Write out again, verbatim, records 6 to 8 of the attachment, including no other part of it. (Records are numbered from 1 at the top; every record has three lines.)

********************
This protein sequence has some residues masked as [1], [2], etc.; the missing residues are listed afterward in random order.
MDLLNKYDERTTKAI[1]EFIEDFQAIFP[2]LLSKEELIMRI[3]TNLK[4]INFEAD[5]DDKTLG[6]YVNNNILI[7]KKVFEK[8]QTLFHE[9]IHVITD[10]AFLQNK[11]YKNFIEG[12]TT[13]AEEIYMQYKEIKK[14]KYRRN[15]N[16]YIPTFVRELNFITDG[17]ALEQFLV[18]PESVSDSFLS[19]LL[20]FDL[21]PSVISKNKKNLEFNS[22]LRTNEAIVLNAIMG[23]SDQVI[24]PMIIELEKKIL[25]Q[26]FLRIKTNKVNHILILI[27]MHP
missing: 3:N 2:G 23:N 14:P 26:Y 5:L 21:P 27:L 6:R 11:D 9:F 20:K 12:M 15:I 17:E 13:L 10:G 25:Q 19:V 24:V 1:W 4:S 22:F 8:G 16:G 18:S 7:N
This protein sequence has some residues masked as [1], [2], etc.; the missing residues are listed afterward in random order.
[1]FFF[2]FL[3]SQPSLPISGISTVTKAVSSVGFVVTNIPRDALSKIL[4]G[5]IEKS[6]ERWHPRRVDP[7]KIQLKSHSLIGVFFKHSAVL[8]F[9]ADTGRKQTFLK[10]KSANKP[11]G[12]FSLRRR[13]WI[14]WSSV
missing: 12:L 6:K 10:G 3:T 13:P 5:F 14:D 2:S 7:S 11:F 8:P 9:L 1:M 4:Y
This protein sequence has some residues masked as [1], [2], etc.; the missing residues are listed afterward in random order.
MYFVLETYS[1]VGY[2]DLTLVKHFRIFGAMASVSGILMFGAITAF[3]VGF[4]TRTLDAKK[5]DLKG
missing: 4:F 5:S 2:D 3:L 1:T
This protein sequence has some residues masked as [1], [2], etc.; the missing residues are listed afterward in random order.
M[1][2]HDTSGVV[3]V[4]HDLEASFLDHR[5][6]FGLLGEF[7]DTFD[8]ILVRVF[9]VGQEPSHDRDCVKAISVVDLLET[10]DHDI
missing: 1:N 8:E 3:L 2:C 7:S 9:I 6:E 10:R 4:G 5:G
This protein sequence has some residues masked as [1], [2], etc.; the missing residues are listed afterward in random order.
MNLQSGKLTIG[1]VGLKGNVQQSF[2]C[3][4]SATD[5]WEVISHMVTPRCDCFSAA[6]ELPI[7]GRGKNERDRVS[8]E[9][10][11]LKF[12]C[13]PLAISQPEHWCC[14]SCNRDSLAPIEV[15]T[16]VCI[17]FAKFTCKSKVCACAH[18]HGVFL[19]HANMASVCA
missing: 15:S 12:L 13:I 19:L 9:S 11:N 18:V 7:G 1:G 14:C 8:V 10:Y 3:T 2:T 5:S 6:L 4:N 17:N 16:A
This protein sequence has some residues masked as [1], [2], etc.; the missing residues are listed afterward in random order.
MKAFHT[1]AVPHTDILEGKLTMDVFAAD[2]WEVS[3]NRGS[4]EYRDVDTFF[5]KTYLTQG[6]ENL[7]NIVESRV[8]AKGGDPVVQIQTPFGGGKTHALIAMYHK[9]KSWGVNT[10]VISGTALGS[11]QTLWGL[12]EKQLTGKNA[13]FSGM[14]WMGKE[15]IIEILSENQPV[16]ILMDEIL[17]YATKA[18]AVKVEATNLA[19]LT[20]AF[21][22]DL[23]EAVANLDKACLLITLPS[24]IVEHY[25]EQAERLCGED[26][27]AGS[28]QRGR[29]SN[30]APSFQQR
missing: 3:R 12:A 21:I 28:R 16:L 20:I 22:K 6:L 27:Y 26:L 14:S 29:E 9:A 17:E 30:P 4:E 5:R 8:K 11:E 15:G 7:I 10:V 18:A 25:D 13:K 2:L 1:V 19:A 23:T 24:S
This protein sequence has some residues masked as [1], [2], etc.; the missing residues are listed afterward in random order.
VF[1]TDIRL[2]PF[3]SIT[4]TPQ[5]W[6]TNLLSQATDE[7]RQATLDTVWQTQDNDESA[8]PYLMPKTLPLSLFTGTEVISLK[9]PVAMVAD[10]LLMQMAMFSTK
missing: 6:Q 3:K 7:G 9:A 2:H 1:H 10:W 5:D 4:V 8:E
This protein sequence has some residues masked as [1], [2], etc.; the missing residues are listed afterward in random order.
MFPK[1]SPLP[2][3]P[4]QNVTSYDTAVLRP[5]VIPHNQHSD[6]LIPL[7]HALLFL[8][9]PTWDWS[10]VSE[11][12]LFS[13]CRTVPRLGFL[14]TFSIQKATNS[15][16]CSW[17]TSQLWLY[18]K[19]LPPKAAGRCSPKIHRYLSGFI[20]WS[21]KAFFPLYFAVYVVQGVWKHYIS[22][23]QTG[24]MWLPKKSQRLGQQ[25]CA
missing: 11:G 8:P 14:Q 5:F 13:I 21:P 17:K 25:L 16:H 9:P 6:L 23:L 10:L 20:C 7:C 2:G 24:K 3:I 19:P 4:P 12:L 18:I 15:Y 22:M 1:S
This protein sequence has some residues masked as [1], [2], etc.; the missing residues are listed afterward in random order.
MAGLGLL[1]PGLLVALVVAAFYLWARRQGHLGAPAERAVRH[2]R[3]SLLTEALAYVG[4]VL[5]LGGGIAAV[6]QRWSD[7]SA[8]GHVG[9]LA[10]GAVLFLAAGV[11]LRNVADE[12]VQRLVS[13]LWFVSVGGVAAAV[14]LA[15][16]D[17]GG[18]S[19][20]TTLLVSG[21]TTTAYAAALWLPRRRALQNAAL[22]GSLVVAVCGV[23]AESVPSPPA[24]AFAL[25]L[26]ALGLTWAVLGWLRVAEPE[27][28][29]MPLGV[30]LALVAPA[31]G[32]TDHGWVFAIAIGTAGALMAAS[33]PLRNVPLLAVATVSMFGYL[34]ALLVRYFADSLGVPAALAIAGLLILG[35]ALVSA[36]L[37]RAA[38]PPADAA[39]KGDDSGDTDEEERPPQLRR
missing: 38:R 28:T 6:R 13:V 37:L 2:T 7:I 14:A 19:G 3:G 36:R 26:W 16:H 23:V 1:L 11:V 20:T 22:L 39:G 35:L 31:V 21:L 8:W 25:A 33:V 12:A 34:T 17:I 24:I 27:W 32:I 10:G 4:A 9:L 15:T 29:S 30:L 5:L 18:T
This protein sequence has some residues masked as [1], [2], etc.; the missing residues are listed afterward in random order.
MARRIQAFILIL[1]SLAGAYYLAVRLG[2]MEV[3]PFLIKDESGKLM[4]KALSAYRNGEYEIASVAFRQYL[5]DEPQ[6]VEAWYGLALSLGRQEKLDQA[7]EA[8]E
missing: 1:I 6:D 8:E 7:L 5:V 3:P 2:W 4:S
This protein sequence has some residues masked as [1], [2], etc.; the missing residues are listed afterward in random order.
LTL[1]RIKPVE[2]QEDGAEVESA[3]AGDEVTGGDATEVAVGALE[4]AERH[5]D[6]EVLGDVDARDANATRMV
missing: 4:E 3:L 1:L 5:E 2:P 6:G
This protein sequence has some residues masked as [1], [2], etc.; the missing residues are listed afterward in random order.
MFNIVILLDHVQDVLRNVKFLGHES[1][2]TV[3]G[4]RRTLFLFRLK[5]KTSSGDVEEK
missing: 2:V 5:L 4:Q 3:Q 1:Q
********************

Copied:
This protein sequence has some residues masked as [1], [2], etc.; the missing residues are listed afterward in random order.
MKAFHT[1]AVPHTDILEGKLTMDVFAAD[2]WEVS[3]NRGS[4]EYRDVDTFF[5]KTYLTQG[6]ENL[7]NIVESRV[8]AKGGDPVVQIQTPFGGGKTHALIAMYHK[9]KSWGVNT[10]VISGTALGS[11]QTLWGL[12]EKQLTGKNA[13]FSGM[14]WMGKE[15]IIEILSENQPV[16]ILMDEIL[17]YATKA[18]AVKVEATNLA[19]LT[20]AF[21][22]DL[23]EAVANLDKACLLITLPS[24]IVEHY[25]EQAERLCGED[26][27]AGS[28]QRGR[29]SN[30]APSFQQR
missing: 3:R 12:A 21:I 28:R 16:L 20:I 22:K 6:L 27:Y 26:L 14:S 29:E 9:A 17:E 30:P 4:E 5:R 8:K 11:E 15:G 7:I 10:V 18:A 25:D 13:K 2:L 1:V 19:A 23:T 24:S
This protein sequence has some residues masked as [1], [2], etc.; the missing residues are listed afterward in random order.
VF[1]TDIRL[2]PF[3]SIT[4]TPQ[5]W[6]TNLLSQATDE[7]RQATLDTVWQTQDNDESA[8]PYLMPKTLPLSLFTGTEVISLK[9]PVAMVAD[10]LLMQMAMFSTK
missing: 6:Q 3:K 7:G 9:A 2:H 1:H 10:W 5:D 4:V 8:E
This protein sequence has some residues masked as [1], [2], etc.; the missing residues are listed afterward in random order.
MFPK[1]SPLP[2][3]P[4]QNVTSYDTAVLRP[5]VIPHNQHSD[6]LIPL[7]HALLFL[8][9]PTWDWS[10]VSE[11][12]LFS[13]CRTVPRLGFL[14]TFSIQKATNS[15][16]CSW[17]TSQLWLY[18]K[19]LPPKAAGRCSPKIHRYLSGFI[20]WS[21]KAFFPLYFAVYVVQGVWKHYIS[22][23]QTG[24]MWLPKKSQRLGQQ[25]CA
missing: 11:G 8:P 14:Q 5:F 13:I 21:P 17:K 25:L 16:H 9:P 6:L 23:L 10:L 20:C 7:C 2:G 24:K 3:I 19:P 4:P 12:L 18:I 15:Y 22:M 1:S